A piece in today’s Times, a pot of gold for female grievance-mongers and gold-seeking women:
Inexperienced judges who have never heard a case have been hired to clear an avalanche of employment claims from sacked and aggrieved workers.
Trade union and town hall lawyers are among 59 new faces judging cases at tribunals, where battles can cost millions of pounds in compensation and legal bills. In the biggest simultaneous recruitment of judges for nearly 400 years, appointees are being hired at annual salaries of £113,000.
An investigation by The Times shows that the tribunal system is in chaos with a record backlog of 40,000 cases. The average waiting time from a case being received to its conclusion now drags on for 39 weeks.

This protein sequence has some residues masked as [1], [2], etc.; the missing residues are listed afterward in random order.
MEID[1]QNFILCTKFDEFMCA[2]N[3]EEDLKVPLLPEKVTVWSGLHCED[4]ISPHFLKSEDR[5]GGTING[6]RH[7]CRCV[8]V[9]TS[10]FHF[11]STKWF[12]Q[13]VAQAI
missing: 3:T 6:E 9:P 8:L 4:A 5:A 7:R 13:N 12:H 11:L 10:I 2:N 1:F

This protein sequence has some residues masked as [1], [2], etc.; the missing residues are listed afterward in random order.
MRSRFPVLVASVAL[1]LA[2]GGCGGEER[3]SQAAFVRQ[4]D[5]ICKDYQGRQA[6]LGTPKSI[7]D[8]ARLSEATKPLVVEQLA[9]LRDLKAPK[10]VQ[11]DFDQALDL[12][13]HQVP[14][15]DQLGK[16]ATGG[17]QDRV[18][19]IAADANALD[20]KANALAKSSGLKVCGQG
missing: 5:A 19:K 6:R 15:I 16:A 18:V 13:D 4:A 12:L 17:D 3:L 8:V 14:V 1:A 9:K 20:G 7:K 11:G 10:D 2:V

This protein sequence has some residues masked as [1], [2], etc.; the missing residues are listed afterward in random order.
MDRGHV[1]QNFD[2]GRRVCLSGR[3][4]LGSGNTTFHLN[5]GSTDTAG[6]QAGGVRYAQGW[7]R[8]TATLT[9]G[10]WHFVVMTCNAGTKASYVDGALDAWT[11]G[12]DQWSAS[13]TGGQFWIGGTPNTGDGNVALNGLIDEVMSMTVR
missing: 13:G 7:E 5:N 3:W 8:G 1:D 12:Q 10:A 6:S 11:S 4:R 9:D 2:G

Employment judges appear to have been making a power grab, telling law chiefs that they should hear all equality cases, not just workplace disputes.
Even employers who win their cases must expect to lose out financially every time they receive a claim for discrimination because the system is stacked against them. Judges rarely reject equality cases without a full hearing and there is usually no way to recover costs from the losing side.
Tribunals are struggling to cope with a surge in demand since the Supreme Court ruled in 2017 that fees to bring cases were unlawful because they denied access to justice.
The resulting free-for-all has seen claims pouring in at more than double the rate before charges were abolished.